My sister called me one day to tell me she was sending me a book by mail. I got the book the very next day at around 11:30am. I had completed three quarters of the book by the time I went to bed. It has been years that I have had my hands on a book that read so quickly and was this compelling to read. Before we get started with this review, I would like to flatly state that I most strongly recommend this book – it rocks!
When growing up, I would read biographies of famous people to see how they became successful. Some of what I thought I knew is now dispelled after reading this book. This book rips apart, almost completely, what I thought makes people successful. A lot of what I thought was truth appears to have been myth.
The book’s title is Outliers, The Story of Success. The author is Malclom Gladwell who is a staff writer for The New Yorker magazine. He has been able to some how dig into some pretty unusual social science research and recognize how some pretty far out factors, that most of us would completely miss, actually are very important in making some individuals quite successful. Some factors are out of anyone’s control such as the year and month someone is born. What is most reassuring is some factors are still within our control. The author fails to promote those factors that we can utilize, but he does not have to, they become most apparent while reading the book. Anyone reading Outliers will realize what is within their grasp for attaining success.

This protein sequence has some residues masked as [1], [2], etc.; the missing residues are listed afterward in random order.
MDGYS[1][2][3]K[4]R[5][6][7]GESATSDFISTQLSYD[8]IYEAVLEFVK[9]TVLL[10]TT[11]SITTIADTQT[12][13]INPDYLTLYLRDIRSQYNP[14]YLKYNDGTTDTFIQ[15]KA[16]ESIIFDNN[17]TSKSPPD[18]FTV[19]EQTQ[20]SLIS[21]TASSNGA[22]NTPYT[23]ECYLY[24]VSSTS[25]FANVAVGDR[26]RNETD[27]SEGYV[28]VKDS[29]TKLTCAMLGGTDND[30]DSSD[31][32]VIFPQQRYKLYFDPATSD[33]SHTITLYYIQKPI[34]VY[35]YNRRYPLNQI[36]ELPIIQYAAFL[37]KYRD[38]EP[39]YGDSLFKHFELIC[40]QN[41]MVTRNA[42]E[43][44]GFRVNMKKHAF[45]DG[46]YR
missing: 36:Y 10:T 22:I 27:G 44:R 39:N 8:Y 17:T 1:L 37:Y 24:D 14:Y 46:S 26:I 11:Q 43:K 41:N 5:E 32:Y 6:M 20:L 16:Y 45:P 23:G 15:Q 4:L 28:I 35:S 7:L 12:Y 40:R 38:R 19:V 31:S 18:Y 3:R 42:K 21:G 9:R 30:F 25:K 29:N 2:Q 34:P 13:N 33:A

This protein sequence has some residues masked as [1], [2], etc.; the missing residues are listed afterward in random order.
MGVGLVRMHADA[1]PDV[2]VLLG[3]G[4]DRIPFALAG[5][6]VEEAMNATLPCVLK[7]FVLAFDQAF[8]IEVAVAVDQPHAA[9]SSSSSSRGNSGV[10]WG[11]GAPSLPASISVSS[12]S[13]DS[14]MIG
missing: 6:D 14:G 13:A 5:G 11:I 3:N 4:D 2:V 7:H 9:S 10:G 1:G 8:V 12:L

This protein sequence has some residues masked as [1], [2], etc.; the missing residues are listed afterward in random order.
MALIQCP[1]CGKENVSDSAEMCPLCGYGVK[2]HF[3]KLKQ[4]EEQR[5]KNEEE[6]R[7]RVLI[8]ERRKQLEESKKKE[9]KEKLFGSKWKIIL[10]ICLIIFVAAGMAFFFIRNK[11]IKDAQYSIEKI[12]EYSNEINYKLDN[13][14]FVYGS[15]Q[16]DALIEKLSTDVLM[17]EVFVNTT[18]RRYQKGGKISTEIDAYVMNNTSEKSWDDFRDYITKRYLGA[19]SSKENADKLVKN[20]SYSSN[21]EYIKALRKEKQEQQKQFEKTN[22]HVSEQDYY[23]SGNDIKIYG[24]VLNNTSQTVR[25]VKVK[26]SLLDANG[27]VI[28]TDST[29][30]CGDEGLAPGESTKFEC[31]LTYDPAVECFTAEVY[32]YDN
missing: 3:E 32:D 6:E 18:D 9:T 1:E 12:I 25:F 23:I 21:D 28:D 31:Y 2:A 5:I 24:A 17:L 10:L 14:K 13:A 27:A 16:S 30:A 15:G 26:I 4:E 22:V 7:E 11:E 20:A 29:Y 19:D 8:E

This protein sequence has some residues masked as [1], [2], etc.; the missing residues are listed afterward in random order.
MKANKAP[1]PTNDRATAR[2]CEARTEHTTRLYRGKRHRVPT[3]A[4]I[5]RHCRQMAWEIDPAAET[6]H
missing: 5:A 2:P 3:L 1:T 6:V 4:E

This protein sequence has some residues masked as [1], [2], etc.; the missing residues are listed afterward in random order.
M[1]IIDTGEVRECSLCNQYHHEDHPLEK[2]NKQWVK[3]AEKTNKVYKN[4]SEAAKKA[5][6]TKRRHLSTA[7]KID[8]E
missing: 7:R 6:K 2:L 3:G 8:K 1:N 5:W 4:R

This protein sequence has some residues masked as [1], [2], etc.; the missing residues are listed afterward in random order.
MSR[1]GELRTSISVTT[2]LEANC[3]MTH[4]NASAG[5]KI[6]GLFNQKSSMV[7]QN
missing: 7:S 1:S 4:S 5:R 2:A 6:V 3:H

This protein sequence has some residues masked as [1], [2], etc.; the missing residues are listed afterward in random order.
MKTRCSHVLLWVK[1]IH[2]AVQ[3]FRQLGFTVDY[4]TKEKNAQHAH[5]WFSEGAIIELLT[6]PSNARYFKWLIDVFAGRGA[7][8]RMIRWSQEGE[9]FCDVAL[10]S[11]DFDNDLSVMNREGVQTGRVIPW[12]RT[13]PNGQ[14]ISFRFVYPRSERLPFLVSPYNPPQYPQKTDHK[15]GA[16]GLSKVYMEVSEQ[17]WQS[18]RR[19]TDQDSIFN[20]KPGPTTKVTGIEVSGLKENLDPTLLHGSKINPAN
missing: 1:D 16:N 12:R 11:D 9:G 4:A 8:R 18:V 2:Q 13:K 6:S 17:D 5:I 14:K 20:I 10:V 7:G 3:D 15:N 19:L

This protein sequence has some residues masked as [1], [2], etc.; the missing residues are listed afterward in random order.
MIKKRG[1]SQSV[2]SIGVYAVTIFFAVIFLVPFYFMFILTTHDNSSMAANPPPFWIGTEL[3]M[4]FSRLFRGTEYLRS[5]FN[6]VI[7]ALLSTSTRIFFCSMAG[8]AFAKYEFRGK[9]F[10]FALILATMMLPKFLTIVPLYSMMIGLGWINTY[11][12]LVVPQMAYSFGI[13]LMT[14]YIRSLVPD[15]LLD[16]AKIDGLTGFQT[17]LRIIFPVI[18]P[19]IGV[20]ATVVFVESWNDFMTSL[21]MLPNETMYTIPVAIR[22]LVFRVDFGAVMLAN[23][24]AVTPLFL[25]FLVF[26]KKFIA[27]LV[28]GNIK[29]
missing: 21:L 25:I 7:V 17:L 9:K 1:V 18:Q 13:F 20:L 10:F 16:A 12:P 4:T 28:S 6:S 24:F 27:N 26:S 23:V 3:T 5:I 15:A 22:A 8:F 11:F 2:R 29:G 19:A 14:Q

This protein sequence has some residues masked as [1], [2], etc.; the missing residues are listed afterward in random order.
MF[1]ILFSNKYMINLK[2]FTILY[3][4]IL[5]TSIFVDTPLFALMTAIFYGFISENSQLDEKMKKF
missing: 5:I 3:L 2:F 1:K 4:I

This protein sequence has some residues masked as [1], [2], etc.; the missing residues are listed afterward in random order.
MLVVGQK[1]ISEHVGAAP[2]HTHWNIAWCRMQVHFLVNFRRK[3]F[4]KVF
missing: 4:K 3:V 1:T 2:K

This book seems important way beyond personal interest and gain. This book should be of value for education planners as it makes a strong case for year round schooling. For sports teams, this book flatly states that the culling process for finding the best athletes, in many sports, is flawed. The book also explains the probable gaining or lessening chances of death, might be dependent upon which national airline one chooses, if an in flight emergency occurs. The book is full of very interesting stories that reveal success factors that are not apparent. Most important, this book would be a very valuable read for parents of school aged children. There is a lot of pertinent information, in this book, for helping mom and dad decide what is important for their child’s schooling.
The author’s writing style is set for a brisk pace. He has a clean wording structure style that allows the reader very few hills that might interrupt the fast reading flow. Most important, the story structure is like being taken to a theme park where you are taken on short wonderful rides where you have absolutely no idea where you are going and where you will end up. This makes each ride quite exciting and one can not wait for the next new ride. Do not pass this book up.